A while back I delved into the use of my favorite artificial bait, the shrimp tail jig.
I suppose I delved a bit too much and ran long while talking about what happens on splash down and how fast to retrieve. I know I do run on at times, but jig fishing is one of my all time favorite things to do.
Now, as promised, I will get back to the technique I have developed after nearly 60 years of jigging. I feel qualified since I believe there are few that have caught as many fish on one lure. I am often accused of being hopelessly single-minded, but I say do not tamper with success.
One of the best things about fishing with a jig is they are usually inexpensive. That takes some of the sting out when you lose one and, to be sure, you will lose them on occasion. If you are using the bait properly, you will be throwing it into the current to allow it to wash back toward you as it bumps the bottom. That means your jig will be coming up behind stumps, logs oysters and all manner of structures.
As you feel that obstruction, the natural instinct is to set the hook. Once you are hung up, you must decide whether to disturb your fishing spot or to break the bait off. If I am in the kayak, I paddle over the snag to try and pull it free from the opposite direction, but in an outboard I will break it off before starting the engine and spooking up everything for a half mile.
For the most part I fish my four-inch, soft chartreuse jig tail on a white ¼ oz. lead head hook, just the way it comes from the store. (For the most part, but not always.)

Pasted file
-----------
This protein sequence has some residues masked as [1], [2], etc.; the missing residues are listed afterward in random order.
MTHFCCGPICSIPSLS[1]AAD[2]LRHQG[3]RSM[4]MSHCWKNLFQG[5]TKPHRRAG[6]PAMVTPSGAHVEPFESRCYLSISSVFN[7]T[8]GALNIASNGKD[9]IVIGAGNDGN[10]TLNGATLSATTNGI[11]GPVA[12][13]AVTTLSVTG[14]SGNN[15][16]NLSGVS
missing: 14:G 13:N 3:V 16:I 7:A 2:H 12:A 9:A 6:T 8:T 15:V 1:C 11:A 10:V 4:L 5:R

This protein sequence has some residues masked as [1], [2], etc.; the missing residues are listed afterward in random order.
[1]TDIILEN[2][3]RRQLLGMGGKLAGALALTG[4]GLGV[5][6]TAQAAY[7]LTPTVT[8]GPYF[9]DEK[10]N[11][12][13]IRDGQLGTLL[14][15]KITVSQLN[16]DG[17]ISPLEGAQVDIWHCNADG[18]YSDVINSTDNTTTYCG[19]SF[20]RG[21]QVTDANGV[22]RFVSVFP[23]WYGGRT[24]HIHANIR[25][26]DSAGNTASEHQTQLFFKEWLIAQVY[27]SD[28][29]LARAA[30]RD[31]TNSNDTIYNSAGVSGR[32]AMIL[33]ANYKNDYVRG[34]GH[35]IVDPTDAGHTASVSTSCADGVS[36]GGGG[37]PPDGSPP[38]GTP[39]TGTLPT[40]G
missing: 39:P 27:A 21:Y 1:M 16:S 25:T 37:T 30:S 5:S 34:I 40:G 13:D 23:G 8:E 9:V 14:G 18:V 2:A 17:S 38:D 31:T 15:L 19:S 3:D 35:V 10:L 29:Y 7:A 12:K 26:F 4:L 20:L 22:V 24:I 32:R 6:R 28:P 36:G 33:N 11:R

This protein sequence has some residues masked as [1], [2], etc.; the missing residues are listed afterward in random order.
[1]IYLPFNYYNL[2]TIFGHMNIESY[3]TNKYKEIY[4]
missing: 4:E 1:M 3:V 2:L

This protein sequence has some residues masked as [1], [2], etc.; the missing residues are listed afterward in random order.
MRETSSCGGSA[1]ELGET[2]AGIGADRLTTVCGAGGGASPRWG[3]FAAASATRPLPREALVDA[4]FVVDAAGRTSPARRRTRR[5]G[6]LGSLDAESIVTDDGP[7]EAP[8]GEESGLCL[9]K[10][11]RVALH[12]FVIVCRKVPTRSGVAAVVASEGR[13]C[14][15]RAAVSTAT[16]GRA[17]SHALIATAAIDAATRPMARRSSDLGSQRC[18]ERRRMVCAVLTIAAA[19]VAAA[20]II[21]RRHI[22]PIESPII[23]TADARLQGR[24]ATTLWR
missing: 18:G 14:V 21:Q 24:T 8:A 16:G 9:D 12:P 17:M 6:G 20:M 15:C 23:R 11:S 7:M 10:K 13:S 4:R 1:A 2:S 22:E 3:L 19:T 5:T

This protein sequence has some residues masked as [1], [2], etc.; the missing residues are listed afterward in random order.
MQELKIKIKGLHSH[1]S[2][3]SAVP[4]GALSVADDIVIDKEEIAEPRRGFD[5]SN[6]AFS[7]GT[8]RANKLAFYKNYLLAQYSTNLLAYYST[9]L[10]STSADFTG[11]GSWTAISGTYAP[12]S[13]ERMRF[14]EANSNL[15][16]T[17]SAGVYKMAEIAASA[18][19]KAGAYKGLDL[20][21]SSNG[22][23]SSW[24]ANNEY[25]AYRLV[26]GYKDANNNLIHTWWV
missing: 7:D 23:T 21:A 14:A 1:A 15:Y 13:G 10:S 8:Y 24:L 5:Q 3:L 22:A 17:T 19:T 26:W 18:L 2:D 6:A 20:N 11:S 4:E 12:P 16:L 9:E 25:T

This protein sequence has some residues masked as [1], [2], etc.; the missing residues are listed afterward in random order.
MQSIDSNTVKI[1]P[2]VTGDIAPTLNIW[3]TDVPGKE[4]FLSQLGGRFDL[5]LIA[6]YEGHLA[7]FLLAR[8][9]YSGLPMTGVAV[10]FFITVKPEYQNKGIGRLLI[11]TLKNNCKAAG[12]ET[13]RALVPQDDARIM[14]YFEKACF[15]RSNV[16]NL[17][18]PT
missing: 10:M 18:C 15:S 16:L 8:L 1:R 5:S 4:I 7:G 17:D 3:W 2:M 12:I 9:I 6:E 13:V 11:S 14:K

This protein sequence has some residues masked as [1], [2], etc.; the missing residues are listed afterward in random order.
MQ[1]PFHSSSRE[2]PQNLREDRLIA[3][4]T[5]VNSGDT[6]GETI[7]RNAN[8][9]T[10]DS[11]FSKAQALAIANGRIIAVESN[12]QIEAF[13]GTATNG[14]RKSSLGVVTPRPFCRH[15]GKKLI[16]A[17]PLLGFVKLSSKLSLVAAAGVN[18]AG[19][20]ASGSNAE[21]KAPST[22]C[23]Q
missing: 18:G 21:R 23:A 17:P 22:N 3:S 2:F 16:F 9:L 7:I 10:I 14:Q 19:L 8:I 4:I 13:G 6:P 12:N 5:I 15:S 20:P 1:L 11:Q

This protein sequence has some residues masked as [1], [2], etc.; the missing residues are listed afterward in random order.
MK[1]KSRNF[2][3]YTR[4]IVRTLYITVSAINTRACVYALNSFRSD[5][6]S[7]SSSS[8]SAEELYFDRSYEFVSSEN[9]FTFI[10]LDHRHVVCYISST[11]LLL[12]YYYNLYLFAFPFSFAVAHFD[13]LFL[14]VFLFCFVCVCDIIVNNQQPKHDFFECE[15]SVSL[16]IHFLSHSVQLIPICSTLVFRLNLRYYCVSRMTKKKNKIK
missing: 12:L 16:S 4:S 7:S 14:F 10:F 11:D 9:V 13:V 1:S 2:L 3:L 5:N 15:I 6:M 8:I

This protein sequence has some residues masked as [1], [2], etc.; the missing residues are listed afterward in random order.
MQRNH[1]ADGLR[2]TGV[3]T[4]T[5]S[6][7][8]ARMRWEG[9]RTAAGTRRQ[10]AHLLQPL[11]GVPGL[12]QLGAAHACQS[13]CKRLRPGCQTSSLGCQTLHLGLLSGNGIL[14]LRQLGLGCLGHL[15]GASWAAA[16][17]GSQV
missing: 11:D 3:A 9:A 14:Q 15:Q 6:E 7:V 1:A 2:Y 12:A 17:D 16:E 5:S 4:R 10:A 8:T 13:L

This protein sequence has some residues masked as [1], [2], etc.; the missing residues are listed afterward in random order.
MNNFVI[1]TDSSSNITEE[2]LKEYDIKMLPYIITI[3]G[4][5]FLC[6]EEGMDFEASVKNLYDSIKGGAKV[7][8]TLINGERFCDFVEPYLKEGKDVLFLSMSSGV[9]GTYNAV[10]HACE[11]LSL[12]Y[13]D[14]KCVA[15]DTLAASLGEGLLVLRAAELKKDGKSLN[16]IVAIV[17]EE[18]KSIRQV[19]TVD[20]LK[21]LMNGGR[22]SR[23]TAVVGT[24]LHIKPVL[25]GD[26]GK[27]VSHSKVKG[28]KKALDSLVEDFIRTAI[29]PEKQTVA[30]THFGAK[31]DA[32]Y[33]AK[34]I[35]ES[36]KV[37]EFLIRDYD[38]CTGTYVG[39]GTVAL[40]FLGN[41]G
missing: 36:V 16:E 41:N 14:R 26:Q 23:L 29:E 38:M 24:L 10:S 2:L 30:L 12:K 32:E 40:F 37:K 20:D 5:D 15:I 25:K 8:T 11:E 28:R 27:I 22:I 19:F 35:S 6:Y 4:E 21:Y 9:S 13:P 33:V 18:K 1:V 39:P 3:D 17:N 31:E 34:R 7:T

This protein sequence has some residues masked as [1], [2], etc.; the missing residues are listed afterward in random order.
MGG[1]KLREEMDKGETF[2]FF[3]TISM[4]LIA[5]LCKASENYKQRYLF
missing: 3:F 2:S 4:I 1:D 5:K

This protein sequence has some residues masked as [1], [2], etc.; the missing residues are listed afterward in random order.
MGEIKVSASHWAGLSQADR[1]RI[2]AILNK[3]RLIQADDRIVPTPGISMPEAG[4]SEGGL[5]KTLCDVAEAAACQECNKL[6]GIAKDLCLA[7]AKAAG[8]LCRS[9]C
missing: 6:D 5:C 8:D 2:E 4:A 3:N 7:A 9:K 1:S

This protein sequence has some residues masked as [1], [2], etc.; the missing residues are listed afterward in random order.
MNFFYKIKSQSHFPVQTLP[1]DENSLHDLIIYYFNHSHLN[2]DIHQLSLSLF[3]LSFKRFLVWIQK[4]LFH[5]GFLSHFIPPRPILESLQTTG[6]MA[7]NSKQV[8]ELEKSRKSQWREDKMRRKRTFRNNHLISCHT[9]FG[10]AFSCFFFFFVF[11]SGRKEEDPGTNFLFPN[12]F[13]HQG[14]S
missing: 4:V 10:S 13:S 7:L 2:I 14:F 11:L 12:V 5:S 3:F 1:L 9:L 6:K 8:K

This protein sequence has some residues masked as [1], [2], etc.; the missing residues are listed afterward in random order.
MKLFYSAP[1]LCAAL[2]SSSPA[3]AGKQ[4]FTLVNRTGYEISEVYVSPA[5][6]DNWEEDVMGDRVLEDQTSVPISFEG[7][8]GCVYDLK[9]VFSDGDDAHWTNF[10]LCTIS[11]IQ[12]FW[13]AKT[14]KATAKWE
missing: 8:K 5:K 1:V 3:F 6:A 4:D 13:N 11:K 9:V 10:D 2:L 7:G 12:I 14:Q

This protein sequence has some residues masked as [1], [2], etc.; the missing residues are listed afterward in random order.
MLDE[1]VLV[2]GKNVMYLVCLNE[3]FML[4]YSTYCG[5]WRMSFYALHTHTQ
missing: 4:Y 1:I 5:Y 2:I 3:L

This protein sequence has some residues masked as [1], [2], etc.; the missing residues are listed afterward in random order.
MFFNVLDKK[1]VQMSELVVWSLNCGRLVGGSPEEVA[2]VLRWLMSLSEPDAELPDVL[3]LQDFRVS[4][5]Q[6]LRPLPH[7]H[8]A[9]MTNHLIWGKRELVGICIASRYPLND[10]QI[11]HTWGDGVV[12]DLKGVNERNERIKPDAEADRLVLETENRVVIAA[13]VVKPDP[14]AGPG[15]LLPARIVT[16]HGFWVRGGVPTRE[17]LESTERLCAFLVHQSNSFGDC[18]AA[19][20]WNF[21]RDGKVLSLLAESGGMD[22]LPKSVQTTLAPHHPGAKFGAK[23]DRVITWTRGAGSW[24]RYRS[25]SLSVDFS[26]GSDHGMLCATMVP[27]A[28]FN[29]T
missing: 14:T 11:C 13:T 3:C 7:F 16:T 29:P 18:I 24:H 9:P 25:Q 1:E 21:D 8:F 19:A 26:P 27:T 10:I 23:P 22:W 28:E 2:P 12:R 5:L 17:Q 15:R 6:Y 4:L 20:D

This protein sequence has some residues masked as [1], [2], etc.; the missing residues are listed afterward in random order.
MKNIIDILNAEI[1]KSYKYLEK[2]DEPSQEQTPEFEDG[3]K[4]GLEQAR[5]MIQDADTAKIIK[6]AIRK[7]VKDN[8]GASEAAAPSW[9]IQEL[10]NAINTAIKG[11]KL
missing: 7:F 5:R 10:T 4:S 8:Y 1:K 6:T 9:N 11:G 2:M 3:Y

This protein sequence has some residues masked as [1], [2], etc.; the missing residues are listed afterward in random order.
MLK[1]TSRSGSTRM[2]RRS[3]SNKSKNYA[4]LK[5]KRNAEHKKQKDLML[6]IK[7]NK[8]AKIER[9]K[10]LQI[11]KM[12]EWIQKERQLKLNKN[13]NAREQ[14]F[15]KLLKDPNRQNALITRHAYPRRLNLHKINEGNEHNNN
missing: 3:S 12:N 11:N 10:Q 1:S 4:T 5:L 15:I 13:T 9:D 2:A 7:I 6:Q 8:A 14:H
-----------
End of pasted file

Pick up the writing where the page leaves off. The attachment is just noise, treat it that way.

In a few spots, I sweeten the jig with about a half inch of shrimp. I only do that where I know the fish to be finicky eaters. The bits of shrimp will provide smell and taste and make for a harder hit. I am not sure how I decide when to do that, but I expect it comes from trial and error.
I know there are jig fishermen who sweeten their bait on every cast, but I don’t believe that to be necessary, besides I enjoy the freedom of not using natural bait. Sometimes when I suspect that fish are hitting short, I will bite off a half inch of the soft plastic.
Now, despite my own preference, the most popular jig is the paddle tail that imitates a minnow. When you throw one, you will know immediately why it is so popular. The motion is built in, whereas, with my shrimp tail, you must learn a technique in order to fish it properly. Every jig fisherman should own several paddle tail jigs in a variety of colors with white being a must.
If there is a drawback, it is that some fish do not prefer to eat minnows, but for the most part that should not be a problem. The fish we seek most, like flounder, snook, red drum and sea trout, will all take a paddle tail. Black drum and sheep’s head are not eager to hit them, but those prisoner fish are difficult to catch on any jig.
As with any artificial lure, confidence breeds success. Find a jig that catches fish for you and stick with it. Repetition and experience with the same lure will give you the confidence you need to become proficient.
After all these years, I have refined my jig fishing so I can go on a trip with only a couple spare jigs in my shirt pocket. That is all of the tackle I need to bring along in order to guarantee a good trip. That’s about all I have. Do the jig – you may like it!
Dan Smith has fished the waters of Volusia County for more than 40 years. Email questions and comments to email@example.com. His book, “I Swear the Snook Drowned,” is available for purchase for $10.95 at (386) 441-7793.